Today I went to Newport Beach where they were having a celebration to honor the men and women of the Armed Forces.
They put up 1776 American Flags which represented the first year we became a free Country.
For those who wanted, you could purchase a flag for $45.00 and not only do you get the flag at the end of the weekend celebration but they would tie a yellow ribbon around it and you could add the name of your loved one who served in the Military to honor them.
We had no idea what to expect as this was the first year they had done this.
The park was up on a hill that over looked the Coast line below. From the streets below you could see hundreds of flags flying in the wind.
The start of the park was all the flags from the different branches of the Military.
As you walked, the pathways were lined with flag after flag. Each one represented someones loved one.
Most flags had the yellow ribbon with a name attached. Someone who stood up and bravely defended our Country at some time in our history.
We purchased a flag in honor of my brother Gregory Kennedy, who died while he was in the Army. He was only 18 when he died.
This is his flag.
My sister, Patty and I were there as they were attaching some names to the ribbons. So they allowed us to put our brother's name on his ribbon.
I have to admit it was very emotional for us. Even though he died many years ago, I felt him there with us. Standing proudly as we honored him.
I know he would be happy to have a flag flying in his honor.
After we left, we thought about it and talked how we wished we would have gotten flags for our other brother, Gene and our Dad. We agreed we would do that next year.
This year, we had to quickly decide what name to put on the flag and since our brother Greg was actually in the service when he died his name was the one we picked.
We didn't even think about Gene because he is still alive. Yet, we found out these were to honor all those in the Military. Both living and dead.
Pictures can not do this experience justice. I stopped and read name after name on the flags and said a prayer for each one.
It broke my heart think about how young most of the people were when they were in the Military and how scared they must have been as they fought in the wars.
I thought of all the men and women who are over seas fighting right now. Also, those who are waiting to be shipped out. Or those who will soon follow in their footsteps and enlist.
I'm so thankful for all these men and women. Without them, where would our Country be?
Some of the ribbons showed the person was KIA or killed in action. How sad.
Some had the pictures of the person attached to the flag, but not many. I think it would be nice if next year, everyone attached a photo. They make it much more personal.
They also had some vehicles that were used in years past. Like this old Military Police vehicle.
This was one of the jeeps from World War II. I thought about the people who rode in this vehicle. What was is it like to be driving in this jeep. Were they heading towards their death? Where they going to rescue someone?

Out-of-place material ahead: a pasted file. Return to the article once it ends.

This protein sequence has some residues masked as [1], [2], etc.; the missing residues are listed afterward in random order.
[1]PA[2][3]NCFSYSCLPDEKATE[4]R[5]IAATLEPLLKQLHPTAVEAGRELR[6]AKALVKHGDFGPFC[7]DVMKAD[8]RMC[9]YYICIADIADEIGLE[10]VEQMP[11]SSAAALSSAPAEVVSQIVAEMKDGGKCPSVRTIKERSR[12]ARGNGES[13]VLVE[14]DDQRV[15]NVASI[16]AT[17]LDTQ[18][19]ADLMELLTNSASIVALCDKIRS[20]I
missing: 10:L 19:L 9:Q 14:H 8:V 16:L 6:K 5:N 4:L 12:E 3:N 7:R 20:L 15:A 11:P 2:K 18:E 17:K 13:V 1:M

Looking inside the jeep you can see that it couldn't have been any more simple inside. Just start it and go! No radio, no aircondition, no heater. Not much comfort either.
I'm sure they felt every bump and were jerked around like crazy as they rode in here.
At the top of the park there was this monument. It is permanently installed.
The day was overcast and a bit chilly down at the beach. It seemed to add to the somber mood.
We came across this one flag that had a MIA flag attached to it. It wasn't until then that it dawned on me there are still those family members who have no idea what happened to their loved ones.
I felt ashamed that I had forgotten about those men and women.
Were they killed? Were they captured? Are they still alive? They have no idea. How heartbreaking.
This is the name of one of those brave men still MIA.
I remembered in high school wearing a copper bracelet with the name of someone who was MIA. Do you remember those?
I recall being so happy when I found out the man named on my bracelet made it home.
They also had this car, along with the son of the man who drove it and rescued many people.
This is the car and if you click on the photo to blow it up, you will see a man in a uniform. That is the son of the man who was deemed a hero. He was telling stories about his dad and what a brave man he was.
I'm really happy we went today. I've noticed the older I get, the more I'm touched by our Military and those who serve our Country.
I feel like we don't do enough to honor them. So, whenever I see little acts like this one, I want to participate.
If I could, I would shake each one of their hands and thank them in person for all they have done and all that they continue to do. Each one, is a true hero in my eyes.